Fluorescent GM monkeys 'could help find Parkinson's cure'

[This is playing with fire...]
Scientists have genetically modified marmoset monkeys with a fluorescent protein that under ultra violet light makes them glow a vivid green.
And unlike previously developed "transgenic animals" the monkeys are able to pass on their unique ability to their offspring, suggesting it is deeply embedded in its DNA.
Scientists reported the first transgenic monkeys last year – when they inserted a gene from Huntington's disease.
But in these animals, the gene did not fully integrate into the monkey's own DNA and was not passed down to their offspring.
This time Dr Erika Sasaki, of the Central Institute for Experimental Animals in Kawasaki, and colleagues used a virus to introduce the gene for green fluorescent protein (GFP) into the DNA of the common marmoset Callithrix jacchus.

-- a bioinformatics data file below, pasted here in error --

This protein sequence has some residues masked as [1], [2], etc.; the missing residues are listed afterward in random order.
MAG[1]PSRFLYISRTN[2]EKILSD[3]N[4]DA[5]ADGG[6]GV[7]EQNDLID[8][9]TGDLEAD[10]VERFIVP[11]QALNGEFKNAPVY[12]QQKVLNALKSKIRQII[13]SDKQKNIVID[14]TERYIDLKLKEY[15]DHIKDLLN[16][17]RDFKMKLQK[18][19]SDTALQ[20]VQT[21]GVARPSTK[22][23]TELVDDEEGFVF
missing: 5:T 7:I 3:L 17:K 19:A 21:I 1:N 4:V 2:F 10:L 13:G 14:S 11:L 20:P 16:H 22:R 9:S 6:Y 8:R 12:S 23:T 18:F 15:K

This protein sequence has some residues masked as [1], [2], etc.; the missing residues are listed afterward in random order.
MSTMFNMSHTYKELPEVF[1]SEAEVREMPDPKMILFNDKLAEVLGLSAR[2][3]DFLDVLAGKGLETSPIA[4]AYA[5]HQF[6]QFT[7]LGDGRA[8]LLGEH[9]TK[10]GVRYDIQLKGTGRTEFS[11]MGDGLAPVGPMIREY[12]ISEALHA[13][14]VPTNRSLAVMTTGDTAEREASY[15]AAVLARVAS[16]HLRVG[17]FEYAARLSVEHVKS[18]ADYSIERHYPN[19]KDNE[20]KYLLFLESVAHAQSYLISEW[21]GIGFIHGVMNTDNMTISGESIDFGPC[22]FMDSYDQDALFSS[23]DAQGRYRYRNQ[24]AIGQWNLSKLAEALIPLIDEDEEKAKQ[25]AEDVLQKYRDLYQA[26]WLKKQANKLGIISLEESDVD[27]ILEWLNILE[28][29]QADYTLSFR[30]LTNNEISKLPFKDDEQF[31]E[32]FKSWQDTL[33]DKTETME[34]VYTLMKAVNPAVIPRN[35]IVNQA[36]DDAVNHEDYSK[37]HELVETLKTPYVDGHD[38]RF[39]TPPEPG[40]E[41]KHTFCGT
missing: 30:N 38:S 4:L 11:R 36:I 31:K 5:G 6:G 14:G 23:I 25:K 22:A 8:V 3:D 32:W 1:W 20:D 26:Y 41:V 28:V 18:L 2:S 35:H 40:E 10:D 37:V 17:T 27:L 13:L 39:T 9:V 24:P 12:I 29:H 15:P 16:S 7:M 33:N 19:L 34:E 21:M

Dr Sasaki said: "The common marmoset is increasingly attractive for use as a non-human primate animal model in biomedical research. It has a relatively high reproduction rate for a primate, making it potentially suitable for transgenic modification.
"In particular, genetically modified primates would be a powerful human disease model for preclinical assessment of the safety and efficacy of stem-cell or gene therapy."
"Because non-human primates are much closer to humans than mice genetically, the successful creation of transgenic marmosets means that we will have a new animal model to work with," he said.
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